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The Wikipedia article on coherent sheaves makes the following claim (without any reference), which I had trouble proving or finding a reference for: on an algebraic variety X (or I guess possibly even on a locally noetherian scheme), the coherent sheaves can be defined as the smallest class of sheaves of $\mathcal{O}_X$-modules with the following two properties:

i) the sheaf $\mathcal{O}_X$ is itself coherent;

ii) if, in a short exact sequence of sheaves, two of the sheaves are coherent, then so is the third.

I'm skeptical, but I would still like to know if this is true. If so, does anyone know a reference?

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    $\begingroup$ Wouldn't the first Chern class of every sheaf in that class be zero, since $c_1$ is additive over short exact sequences? $\endgroup$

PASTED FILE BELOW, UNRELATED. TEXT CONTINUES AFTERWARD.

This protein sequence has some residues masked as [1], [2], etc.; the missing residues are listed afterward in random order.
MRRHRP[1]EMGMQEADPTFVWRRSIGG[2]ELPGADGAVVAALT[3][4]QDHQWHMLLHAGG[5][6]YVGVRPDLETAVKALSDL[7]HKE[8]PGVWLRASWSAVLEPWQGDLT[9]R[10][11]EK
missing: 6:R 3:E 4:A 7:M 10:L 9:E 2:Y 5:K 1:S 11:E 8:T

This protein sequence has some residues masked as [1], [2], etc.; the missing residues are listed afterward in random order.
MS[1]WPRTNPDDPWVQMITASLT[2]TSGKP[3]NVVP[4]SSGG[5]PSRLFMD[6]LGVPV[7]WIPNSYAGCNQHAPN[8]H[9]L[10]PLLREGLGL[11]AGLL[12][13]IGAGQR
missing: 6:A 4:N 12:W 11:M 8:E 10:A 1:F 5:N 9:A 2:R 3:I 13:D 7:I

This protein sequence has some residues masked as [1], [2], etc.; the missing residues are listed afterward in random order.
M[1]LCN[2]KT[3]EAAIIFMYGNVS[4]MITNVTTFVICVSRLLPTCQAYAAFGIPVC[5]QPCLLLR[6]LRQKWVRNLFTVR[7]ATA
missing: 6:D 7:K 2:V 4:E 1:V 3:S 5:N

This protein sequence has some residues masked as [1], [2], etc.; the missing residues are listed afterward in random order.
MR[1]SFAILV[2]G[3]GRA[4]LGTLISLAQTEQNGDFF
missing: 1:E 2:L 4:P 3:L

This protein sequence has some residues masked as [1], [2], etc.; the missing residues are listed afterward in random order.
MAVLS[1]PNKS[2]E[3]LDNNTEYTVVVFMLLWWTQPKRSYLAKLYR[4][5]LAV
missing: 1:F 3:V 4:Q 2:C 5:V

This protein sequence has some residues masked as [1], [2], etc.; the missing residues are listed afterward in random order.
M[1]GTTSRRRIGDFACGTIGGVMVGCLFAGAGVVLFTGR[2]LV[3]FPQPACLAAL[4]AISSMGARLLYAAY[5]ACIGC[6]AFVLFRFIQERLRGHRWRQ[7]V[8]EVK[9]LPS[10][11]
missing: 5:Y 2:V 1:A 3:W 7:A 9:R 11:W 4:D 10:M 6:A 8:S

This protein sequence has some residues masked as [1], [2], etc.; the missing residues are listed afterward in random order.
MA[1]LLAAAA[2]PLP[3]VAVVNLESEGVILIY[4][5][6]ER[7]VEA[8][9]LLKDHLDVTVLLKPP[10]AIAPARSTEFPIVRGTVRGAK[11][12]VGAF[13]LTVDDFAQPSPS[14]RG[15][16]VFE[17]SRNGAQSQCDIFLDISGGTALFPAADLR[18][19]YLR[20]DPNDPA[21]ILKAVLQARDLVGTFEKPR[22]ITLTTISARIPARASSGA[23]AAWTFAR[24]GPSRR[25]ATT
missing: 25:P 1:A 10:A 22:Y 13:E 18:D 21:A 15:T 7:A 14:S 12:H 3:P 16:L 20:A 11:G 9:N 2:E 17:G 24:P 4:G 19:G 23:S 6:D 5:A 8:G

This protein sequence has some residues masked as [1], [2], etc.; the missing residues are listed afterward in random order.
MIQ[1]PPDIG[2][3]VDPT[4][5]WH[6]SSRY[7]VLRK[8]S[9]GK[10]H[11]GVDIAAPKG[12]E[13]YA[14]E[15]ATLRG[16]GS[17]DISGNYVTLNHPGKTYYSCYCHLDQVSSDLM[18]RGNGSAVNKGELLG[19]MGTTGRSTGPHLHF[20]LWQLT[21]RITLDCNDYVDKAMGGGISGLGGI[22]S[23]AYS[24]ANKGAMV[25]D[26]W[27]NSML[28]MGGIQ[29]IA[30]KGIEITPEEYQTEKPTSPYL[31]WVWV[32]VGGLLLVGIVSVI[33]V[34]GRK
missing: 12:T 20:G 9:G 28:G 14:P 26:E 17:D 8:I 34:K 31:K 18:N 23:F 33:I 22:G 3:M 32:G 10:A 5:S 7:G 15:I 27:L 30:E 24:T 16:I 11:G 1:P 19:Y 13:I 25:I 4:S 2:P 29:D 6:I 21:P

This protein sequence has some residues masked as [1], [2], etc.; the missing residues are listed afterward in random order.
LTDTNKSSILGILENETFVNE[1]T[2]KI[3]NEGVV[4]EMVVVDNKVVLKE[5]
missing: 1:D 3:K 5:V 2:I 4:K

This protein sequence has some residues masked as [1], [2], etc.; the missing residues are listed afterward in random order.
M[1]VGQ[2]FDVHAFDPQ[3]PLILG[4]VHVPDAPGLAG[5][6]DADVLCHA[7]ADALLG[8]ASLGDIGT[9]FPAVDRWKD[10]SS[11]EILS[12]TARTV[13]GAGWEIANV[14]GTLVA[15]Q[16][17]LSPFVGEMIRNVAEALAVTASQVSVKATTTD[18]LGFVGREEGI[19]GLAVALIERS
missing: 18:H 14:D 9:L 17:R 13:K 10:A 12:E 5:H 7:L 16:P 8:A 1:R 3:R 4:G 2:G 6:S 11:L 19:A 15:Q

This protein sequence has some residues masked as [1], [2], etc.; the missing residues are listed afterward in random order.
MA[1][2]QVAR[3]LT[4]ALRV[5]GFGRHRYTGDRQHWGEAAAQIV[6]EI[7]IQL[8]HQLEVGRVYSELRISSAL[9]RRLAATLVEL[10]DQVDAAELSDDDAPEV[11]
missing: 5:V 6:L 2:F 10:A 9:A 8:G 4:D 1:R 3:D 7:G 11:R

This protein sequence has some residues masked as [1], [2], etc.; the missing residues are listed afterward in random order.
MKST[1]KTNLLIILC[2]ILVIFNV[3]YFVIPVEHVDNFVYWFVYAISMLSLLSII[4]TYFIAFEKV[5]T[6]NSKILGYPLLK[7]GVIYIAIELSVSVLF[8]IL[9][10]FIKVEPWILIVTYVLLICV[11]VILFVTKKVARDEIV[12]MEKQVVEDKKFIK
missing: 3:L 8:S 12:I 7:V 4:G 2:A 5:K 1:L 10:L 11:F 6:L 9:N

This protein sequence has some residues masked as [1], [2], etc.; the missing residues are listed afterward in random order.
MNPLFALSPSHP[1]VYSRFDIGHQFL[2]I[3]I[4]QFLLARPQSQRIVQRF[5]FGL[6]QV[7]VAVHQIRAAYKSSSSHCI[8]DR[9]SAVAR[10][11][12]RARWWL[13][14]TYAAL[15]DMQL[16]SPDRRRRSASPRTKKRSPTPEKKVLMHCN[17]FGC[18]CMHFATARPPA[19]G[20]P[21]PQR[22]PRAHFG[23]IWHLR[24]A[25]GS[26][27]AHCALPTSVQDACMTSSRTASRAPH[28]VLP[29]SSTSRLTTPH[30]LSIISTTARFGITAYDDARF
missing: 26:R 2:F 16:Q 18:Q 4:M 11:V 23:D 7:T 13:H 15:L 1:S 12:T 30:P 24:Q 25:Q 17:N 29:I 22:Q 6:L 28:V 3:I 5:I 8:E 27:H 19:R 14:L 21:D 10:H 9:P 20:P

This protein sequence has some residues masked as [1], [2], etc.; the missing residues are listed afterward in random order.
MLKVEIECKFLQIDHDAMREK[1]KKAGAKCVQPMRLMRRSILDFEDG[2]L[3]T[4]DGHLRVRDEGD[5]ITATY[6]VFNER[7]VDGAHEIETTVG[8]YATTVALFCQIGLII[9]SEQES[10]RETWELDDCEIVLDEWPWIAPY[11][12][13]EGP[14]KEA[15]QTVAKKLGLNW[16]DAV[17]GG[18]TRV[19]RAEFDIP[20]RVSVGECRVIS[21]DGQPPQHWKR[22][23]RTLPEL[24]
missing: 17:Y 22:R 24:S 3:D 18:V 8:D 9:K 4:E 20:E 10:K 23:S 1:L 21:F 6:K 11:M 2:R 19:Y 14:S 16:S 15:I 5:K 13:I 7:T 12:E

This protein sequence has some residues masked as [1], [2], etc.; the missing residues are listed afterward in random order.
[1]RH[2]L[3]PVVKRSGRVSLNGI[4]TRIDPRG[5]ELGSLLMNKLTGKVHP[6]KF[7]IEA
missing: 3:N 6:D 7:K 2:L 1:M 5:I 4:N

– MartinG
    May 20, 2010 at 14:25
  • $\begingroup$ It isn't silly, after all it was claimed at Wikipedia, and you were skeptical.. $\endgroup$
    – MartinG
    May 20, 2010 at 18:21
  • $\begingroup$ I think if you replace (ii) with the requirement that the kernel and cokernel of any morphism between coherent sheaves is coherent, then it works. $\endgroup$ Jun 19, 2011 at 2:34

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This is false. Every sheaf in that class would have zero first Chern class, since $c_1$ is additive over short exact sequences.

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    $\begingroup$ Perhaps the original Wikipedia article meant to have "$\mathcal{O}_{Z}$ is coherent for every subvariety $Z\subseteq X$" in place of (i). Then the fact that the smallest class of sheaves satisfying (i) and (ii) is the category of coherent sheaves is an application of the usual dévissage-type argument. $\endgroup$
    – Mike Roth
    May 26, 2010 at 3:20

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